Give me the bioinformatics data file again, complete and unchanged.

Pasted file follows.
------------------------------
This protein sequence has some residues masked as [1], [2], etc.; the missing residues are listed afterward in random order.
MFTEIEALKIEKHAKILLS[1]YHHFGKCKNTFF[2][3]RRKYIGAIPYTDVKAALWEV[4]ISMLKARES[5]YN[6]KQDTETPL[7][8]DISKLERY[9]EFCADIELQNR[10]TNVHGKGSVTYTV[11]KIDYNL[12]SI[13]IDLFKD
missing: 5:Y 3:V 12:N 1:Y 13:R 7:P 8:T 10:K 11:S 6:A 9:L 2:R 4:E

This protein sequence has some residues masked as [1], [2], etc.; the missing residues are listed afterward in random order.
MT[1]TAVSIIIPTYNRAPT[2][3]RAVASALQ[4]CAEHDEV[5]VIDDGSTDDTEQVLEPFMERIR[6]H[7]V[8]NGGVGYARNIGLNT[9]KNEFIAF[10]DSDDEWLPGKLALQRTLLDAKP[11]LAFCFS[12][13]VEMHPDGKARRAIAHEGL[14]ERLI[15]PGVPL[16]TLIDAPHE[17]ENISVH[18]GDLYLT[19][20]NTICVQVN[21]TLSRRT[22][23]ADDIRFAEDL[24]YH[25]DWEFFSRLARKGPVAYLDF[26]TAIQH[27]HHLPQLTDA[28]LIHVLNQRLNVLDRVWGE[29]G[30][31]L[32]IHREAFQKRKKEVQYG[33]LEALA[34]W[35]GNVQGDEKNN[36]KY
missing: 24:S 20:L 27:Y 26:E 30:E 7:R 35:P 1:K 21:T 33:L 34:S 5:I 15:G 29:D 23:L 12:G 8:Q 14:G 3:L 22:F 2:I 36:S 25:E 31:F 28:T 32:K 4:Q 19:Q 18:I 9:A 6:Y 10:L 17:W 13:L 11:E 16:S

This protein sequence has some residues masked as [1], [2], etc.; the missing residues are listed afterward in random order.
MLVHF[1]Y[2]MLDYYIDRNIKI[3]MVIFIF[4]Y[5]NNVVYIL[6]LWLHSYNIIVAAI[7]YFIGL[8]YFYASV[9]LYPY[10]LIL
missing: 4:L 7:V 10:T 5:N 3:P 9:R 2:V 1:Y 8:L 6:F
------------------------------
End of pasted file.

This protein sequence has some residues masked as [1], [2], etc.; the missing residues are listed afterward in random order.
MFTEIEALKIEKHAKILLS[1]YHHFGKCKNTFF[2][3]RRKYIGAIPYTDVKAALWEV[4]ISMLKARES[5]YN[6]KQDTETPL[7][8]DISKLERY[9]EFCADIELQNR[10]TNVHGKGSVTYTV[11]KIDYNL[12]SI[13]IDLFKD
missing: 5:Y 3:V 12:N 1:Y 13:R 7:P 8:T 10:K 11:S 6:A 9:L 2:R 4:E

This protein sequence has some residues masked as [1], [2], etc.; the missing residues are listed afterward in random order.
MT[1]TAVSIIIPTYNRAPT[2][3]RAVASALQ[4]CAEHDEV[5]VIDDGSTDDTEQVLEPFMERIR[6]H[7]V[8]NGGVGYARNIGLNT[9]KNEFIAF[10]DSDDEWLPGKLALQRTLLDAKP[11]LAFCFS[12][13]VEMHPDGKARRAIAHEGL[14]ERLI[15]PGVPL[16]TLIDAPHE[17]ENISVH[18]GDLYLT[19][20]NTICVQVN[21]TLSRRT[22][23]ADDIRFAEDL[24]YH[25]DWEFFSRLARKGPVAYLDF[26]TAIQH[27]HHLPQLTDA[28]LIHVLNQRLNVLDRVWGE[29]G[30][31]L[32]IHREAFQKRKKEVQYG[33]LEALA[34]W[35]GNVQGDEKNN[36]KY
missing: 24:S 20:L 27:Y 26:E 30:E 7:R 35:P 1:K 21:T 33:L 34:S 5:I 15:G 29:D 23:L 12:G 8:Q 14:G 3:L 22:F 2:I 36:S 25:E 31:F 28:T 32:K 4:Q 19:Q 18:I 9:A 6:Y 10:L 17:W 13:L 11:E 16:S

This protein sequence has some residues masked as [1], [2], etc.; the missing residues are listed afterward in random order.
MLVHF[1]Y[2]MLDYYIDRNIKI[3]MVIFIF[4]Y[5]NNVVYIL[6]LWLHSYNIIVAAI[7]YFIGL[8]YFYASV[9]LYPY[10]LIL
missing: 4:L 7:V 10:T 5:N 3:P 9:R 2:V 1:Y 8:L 6:F